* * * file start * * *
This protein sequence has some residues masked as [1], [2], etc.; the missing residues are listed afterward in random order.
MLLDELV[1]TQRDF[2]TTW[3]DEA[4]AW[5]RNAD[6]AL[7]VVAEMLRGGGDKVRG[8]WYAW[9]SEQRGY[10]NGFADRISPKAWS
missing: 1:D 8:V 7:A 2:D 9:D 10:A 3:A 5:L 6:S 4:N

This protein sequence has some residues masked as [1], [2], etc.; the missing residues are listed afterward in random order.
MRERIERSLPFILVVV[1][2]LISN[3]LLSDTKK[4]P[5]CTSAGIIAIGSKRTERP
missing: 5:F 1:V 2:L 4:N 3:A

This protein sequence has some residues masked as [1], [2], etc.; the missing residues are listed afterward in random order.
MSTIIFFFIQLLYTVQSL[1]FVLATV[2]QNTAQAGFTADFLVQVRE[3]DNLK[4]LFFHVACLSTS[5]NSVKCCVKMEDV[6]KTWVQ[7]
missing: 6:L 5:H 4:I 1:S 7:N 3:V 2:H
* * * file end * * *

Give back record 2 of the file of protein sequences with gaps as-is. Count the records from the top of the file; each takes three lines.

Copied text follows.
This protein sequence has some residues masked as [1], [2], etc.; the missing residues are listed afterward in random order.
MRERIERSLPFILVVV[1][2]LISN[3]LLSDTKK[4]P[5]CTSAGIIAIGSKRTERP
missing: 5:F 1:V 2:L 4:N 3:A